ECA Fashion Show review - Thu 5 May
Edinburgh college of art address body image in its annual student fashion show
The annual Edinburgh College of Art fashion show is one of Scotland’s key creative events. The two-hour-long fashion show set against the backdrop of the dramatically-lit, neo-classical Sculpture Court of the College’s main building is an opportunity for guests and industry insiders to catch a glimpse of the best Scottish designers before they burst onto the world stage at Graduate Fashion Week in June.
This year, the audience was privy to a more intimate experience as the show was presented in a unique salon style walk-through, meaning that he models walked out at eye-level with the crowd seated around the semi-circular catwalk. This unique format is more commonly seen at haute couture shows in Paris, and this, along with exceptional production value from the lighting team added to the high-end feel of the night.
Head of fashion at eca, Mal Burkinshaw, says the level of professionalism is all thanks to the students. 'They are some of the best we’ve ever had,' he commented before the show. 'The standard has been so high, and it’s all thanks to them that we have such a professional and well-organised show this year. I think they’ve really enjoyed the last few weeks of preparation, and now we can all finally enjoy the fruits of their labour.'
As the lights dimmed and the thumping music began, the first collection to emerge was 'Tailoring: Fashion as Communication' by year 3, followed by the unique 'All Walks' project – an initiative founded by Caryn Franklin, Debra Bourne and Erin O’Connor, working with influential catwalk designers and top industry creatives to celebrate diversity between body shape, age and race within the fashion industry.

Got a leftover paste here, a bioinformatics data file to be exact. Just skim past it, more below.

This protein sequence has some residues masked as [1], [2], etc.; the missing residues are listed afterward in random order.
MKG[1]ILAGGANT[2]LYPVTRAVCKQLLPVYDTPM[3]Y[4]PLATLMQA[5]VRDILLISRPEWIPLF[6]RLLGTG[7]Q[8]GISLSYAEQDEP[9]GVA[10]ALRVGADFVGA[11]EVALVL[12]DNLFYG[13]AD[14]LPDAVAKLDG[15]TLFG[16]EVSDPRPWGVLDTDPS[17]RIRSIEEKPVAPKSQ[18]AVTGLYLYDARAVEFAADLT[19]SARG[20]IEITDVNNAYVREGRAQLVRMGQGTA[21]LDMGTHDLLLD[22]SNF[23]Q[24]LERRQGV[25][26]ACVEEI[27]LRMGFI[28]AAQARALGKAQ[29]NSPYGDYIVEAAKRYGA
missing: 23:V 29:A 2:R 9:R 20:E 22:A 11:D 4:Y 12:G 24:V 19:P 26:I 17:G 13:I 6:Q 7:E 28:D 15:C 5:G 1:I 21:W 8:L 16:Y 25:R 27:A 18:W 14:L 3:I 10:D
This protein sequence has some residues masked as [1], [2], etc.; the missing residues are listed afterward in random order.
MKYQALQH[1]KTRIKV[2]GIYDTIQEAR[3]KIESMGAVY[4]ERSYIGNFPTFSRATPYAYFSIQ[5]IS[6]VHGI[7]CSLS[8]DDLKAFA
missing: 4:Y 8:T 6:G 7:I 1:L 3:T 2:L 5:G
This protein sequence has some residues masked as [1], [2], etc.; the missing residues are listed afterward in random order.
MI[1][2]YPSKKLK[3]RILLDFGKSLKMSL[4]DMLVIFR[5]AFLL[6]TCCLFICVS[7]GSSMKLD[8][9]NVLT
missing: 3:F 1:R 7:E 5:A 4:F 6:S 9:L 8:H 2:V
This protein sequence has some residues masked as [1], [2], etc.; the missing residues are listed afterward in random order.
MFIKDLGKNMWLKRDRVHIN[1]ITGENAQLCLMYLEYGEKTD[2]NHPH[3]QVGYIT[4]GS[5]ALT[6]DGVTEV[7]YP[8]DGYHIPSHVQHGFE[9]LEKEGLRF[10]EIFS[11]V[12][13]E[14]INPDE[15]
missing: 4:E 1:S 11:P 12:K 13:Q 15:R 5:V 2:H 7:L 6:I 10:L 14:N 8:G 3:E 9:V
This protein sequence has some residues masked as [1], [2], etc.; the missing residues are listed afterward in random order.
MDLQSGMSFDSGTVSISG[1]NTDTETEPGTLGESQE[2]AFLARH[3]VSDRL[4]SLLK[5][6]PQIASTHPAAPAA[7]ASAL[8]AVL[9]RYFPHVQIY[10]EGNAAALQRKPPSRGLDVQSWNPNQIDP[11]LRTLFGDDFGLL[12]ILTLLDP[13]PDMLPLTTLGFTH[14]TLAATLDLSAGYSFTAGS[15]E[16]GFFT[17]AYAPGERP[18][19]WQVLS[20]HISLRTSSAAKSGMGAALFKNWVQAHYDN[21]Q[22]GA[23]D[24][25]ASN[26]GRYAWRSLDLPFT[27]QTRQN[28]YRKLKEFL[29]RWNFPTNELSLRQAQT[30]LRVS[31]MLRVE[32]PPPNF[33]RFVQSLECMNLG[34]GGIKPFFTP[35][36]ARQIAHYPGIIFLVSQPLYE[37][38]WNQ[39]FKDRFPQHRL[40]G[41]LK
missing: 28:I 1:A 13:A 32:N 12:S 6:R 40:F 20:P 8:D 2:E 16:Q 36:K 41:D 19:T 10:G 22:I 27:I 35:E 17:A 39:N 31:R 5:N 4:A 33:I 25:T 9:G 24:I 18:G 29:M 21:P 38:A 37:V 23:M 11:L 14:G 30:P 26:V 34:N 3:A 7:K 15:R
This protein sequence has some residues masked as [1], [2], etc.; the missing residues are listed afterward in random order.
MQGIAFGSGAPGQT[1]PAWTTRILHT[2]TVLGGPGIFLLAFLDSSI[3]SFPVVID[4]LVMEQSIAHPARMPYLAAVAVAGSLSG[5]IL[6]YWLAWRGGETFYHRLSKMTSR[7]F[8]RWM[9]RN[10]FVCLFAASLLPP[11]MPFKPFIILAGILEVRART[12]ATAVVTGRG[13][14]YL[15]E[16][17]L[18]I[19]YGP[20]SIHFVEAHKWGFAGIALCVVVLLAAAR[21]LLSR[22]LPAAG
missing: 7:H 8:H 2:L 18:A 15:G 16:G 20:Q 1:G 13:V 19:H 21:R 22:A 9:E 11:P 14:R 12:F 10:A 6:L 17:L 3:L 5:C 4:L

This courageous and refreshing collection was a delight to witness. Also, in a similar vein, each of the final year students were asked to comment on how important body image diversity was to their personal design process. Surely a sign of intelligence and integrity on the part of eca and the students not to have shied away from the negative issues which surround the industry and affect how it is perceived from the outside.
Next up came the final year students. Impressive collections included 'Where are we going? Always home' by Pamela Hill, inspired by warmth, comfort pattern and wood carvings, and David Vallance and Anna Stephenson also wowed the audience with their sexy and edgy, and feminine and floral collections respectively.
Felix Chabluk Smith, winner of eca Graduate of the Year and the British Fashion Council's Burberry competition, presented the only menswear collection of the night (entitled 'Kin') and the first eca had seen for 15 years. Definitely one to watch.
But the stand-out collection came from Kirsten Wotherspoon, with an assortment of soft, shimmering, metallic garments encased in transparent PVC jackets and capes. Kirsten told The List later she counts light, shadow and reflective photography among her many artistic inspirations.
'I have to be objective,' says Mal, 'but they have all worked so incredibly hard – and it’s been very challenging. They’ve had to pull 24-hour working days to get to this stage, but I know they would say that it’s definitely been worth it.'
As the only Scottish art college invited to show collections at Graduate Fashion Week in London in June, and counting designer-of-the-moment Holly Fulton as one of it’s past graduates, Edinburgh College of Art has a prestigious reputation to uphold in the fashion world. But after this year's show, it’s crystal clear the eca class of 2011 are leaving with it firmly at their feet.